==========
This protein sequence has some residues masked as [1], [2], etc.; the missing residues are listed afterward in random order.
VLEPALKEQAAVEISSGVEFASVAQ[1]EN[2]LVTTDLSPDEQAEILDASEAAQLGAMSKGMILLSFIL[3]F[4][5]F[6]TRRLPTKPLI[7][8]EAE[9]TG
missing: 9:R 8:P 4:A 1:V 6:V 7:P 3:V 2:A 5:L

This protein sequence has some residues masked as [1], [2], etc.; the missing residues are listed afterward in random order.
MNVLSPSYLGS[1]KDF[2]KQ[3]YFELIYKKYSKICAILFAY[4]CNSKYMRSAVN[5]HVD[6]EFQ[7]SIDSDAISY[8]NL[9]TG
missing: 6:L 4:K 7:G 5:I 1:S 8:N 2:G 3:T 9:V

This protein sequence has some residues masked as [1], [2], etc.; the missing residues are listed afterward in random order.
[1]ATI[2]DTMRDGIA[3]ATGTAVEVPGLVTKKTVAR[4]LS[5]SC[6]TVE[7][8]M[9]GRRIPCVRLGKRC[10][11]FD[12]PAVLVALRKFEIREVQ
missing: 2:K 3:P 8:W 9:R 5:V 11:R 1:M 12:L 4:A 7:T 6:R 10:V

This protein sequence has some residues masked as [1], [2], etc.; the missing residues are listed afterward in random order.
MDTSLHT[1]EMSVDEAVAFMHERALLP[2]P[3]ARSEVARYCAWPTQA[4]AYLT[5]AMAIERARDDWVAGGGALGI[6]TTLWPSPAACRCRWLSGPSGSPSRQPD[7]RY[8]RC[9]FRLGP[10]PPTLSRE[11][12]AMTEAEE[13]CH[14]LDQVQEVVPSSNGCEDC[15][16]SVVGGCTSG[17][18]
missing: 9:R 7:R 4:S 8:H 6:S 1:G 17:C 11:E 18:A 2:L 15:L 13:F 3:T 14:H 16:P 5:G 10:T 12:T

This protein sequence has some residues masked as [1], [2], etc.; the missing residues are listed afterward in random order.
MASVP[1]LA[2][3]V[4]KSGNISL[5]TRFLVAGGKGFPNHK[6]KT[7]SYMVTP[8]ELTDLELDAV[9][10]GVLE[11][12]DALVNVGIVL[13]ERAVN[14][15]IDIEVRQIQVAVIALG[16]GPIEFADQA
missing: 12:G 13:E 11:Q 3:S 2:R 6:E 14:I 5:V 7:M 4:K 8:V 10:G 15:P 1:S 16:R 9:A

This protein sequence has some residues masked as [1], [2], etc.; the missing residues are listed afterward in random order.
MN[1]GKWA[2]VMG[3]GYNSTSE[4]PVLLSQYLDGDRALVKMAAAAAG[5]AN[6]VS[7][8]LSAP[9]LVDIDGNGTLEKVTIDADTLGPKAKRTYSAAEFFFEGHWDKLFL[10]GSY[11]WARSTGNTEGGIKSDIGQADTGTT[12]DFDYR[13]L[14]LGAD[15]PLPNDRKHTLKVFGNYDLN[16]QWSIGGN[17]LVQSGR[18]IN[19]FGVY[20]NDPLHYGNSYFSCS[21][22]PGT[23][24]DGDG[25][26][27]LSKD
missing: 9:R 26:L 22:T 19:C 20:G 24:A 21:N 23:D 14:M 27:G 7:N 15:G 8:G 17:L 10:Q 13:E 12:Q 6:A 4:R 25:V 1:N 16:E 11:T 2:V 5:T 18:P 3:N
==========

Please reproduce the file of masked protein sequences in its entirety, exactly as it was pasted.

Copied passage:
This protein sequence has some residues masked as [1], [2], etc.; the missing residues are listed afterward in random order.
VLEPALKEQAAVEISSGVEFASVAQ[1]EN[2]LVTTDLSPDEQAEILDASEAAQLGAMSKGMILLSFIL[3]F[4][5]F[6]TRRLPTKPLI[7][8]EAE[9]TG
missing: 9:R 8:P 4:A 1:V 6:V 7:P 3:V 2:A 5:L

This protein sequence has some residues masked as [1], [2], etc.; the missing residues are listed afterward in random order.
MNVLSPSYLGS[1]KDF[2]KQ[3]YFELIYKKYSKICAILFAY[4]CNSKYMRSAVN[5]HVD[6]EFQ[7]SIDSDAISY[8]NL[9]TG
missing: 6:L 4:K 7:G 5:I 1:S 8:N 2:G 3:T 9:V

This protein sequence has some residues masked as [1], [2], etc.; the missing residues are listed afterward in random order.
[1]ATI[2]DTMRDGIA[3]ATGTAVEVPGLVTKKTVAR[4]LS[5]SC[6]TVE[7][8]M[9]GRRIPCVRLGKRC[10][11]FD[12]PAVLVALRKFEIREVQ
missing: 2:K 3:P 8:W 9:R 5:V 11:R 1:M 12:L 4:A 7:T 6:R 10:V

This protein sequence has some residues masked as [1], [2], etc.; the missing residues are listed afterward in random order.
MDTSLHT[1]EMSVDEAVAFMHERALLP[2]P[3]ARSEVARYCAWPTQA[4]AYLT[5]AMAIERARDDWVAGGGALGI[6]TTLWPSPAACRCRWLSGPSGSPSRQPD[7]RY[8]RC[9]FRLGP[10]PPTLSRE[11][12]AMTEAEE[13]CH[14]LDQVQEVVPSSNGCEDC[15][16]SVVGGCTSG[17][18]
missing: 9:R 7:R 4:S 8:H 6:S 1:G 17:C 11:E 18:A 2:L 15:L 13:F 3:T 14:H 16:P 5:G 10:T 12:T

This protein sequence has some residues masked as [1], [2], etc.; the missing residues are listed afterward in random order.
MASVP[1]LA[2][3]V[4]KSGNISL[5]TRFLVAGGKGFPNHK[6]KT[7]SYMVTP[8]ELTDLELDAV[9][10]GVLE[11][12]DALVNVGIVL[13]ERAVN[14][15]IDIEVRQIQVAVIALG[16]GPIEFADQA
missing: 12:G 13:E 11:Q 3:S 2:R 6:E 14:I 5:V 7:M 4:K 8:V 10:G 15:P 1:S 16:R 9:A

This protein sequence has some residues masked as [1], [2], etc.; the missing residues are listed afterward in random order.
MN[1]GKWA[2]VMG[3]GYNSTSE[4]PVLLSQYLDGDRALVKMAAAAAG[5]AN[6]VS[7][8]LSAP[9]LVDIDGNGTLEKVTIDADTLGPKAKRTYSAAEFFFEGHWDKLFL[10]GSY[11]WARSTGNTEGGIKSDIGQADTGTT[12]DFDYR[13]L[14]LGAD[15]PLPNDRKHTLKVFGNYDLN[16]QWSIGGN[17]LVQSGR[18]IN[19]FGVY[20]NDPLHYGNSYFSCS[21][22]PGT[23][24]DGDG[25][26][27]LSKD
missing: 9:R 26:L 22:T 19:C 20:G 24:A 21:N 23:D 14:M 27:G 7:N 15:G 8:G 17:L 10:Q 13:E 12:Q 6:A 4:R 25:V 1:N 16:E 11:T 2:V 5:T 18:P 3:N